Remember how much I love zucchini? How about how much I love open-faced tarts? This was made for me.
I’m always wary of grocery shopping in Sudbury when my list involves an item that is even slightly out of the ordinary. In the past, I’ve walked five kilometres for a blood orange substitute and have searched high and low for red cabbage. Sudbury is a working class city, meaning that it isn’t even slightly logical for the grocery store to carry a product that 95% of the population probably doesn’t give a hoot about.
What I’m trying to get at here is that, my usual optimism aside, I was absolutely positively sure that I would not be able to find a yellow squash anywhere within the city limits. I love it when I prove myself wrong.
I was standing in the produce aisle at the grocery store, looking forlornly at the pile of butternut squash sitting in the designated squash section. Then something in the zucchini pile caught my eye. Beneath the dark green exterior of my cylindrical favourite food was the bright yellow flesh of, could it be – yes! – a single, medium-sized yellow squash (also known as yellow zucchini, apparently). Excitement!
As it happens, I love yellow zucchini even more than its green-with-envy companion. Like a squash, it’s a little more dense and less seedy, and still has that fresh flavour and bright colour of normal zucchini.
One of my favourite things about zucchini (and eggplant, for that matter) is that it’s not afraid to sweat. That’s right, you heard me. I love vegetables that perspire. Using a precision that can only be described as neurotic, I arranged the zucchini slices on piece of paper towel, creating a pattern that was so pretty it became the background on my iPhone. A sprinkle of salt and voila…half an hour later those slices looked like they had just come back from a day at the beach. I dabbed their forehead with more paper towel and sent them on their way.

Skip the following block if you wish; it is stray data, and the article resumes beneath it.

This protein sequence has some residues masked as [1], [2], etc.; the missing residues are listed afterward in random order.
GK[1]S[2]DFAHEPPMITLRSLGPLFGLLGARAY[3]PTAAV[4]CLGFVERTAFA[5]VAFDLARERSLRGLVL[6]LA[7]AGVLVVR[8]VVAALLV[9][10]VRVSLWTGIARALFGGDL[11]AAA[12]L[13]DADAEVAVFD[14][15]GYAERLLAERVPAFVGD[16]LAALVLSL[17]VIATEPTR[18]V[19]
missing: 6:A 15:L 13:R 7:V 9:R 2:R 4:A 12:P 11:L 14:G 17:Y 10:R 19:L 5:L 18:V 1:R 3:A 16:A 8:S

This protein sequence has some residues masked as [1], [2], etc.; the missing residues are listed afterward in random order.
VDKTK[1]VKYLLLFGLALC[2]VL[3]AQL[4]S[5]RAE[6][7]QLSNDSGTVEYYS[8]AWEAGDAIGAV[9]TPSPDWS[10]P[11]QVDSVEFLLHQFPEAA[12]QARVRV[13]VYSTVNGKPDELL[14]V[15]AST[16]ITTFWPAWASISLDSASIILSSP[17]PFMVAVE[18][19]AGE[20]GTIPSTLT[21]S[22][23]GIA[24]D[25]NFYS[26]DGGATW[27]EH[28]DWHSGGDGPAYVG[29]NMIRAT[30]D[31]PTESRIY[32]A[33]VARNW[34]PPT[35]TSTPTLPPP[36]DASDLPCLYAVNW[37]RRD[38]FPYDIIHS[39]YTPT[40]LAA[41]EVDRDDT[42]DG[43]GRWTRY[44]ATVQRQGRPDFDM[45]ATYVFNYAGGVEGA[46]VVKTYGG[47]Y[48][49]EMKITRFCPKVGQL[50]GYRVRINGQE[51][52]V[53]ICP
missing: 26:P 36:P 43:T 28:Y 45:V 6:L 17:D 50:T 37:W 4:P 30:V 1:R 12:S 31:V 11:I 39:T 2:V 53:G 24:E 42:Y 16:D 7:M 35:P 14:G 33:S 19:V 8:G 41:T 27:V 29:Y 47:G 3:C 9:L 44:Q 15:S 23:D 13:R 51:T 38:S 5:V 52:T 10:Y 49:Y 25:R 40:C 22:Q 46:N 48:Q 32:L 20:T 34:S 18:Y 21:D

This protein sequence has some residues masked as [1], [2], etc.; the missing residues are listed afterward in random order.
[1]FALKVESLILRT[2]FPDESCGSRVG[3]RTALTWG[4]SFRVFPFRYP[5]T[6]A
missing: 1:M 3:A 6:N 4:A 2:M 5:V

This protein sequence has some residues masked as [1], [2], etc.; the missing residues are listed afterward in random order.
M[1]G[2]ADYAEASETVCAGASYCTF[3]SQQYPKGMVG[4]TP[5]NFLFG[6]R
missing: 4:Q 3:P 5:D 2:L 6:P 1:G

I like making galette because the finished product is guaranteed to look rustic and low maintenance. Plus open-faced tarts always cut beautifully and they trick me into thinking I’m eating pie. The summer flavours of the zucchini matched with the creamy consistency of the ricotta was an excellent combination.
I ate my two very large pieces of galette out on our back porch. The sweltering heat of the day had subsided and what was left was an extremely pleasant warmth that wrapped around my body like the lightest of summer sweaters. The folks in the house at the bottom of our backyard cliff were having an outdoor dinner party, and I sat back and relaxed as the music (it was the type of tune you’d play in a restaurant that Frasier would visit) and voices murmured in the distance.
I topped it all off with a refreshing glass of lemon Perrier water. Which I was going to mix with gin until I realized that mineral water is rather different than tonic water (spoiler: I did it anyways). Thanks Internets. Rookie mistake.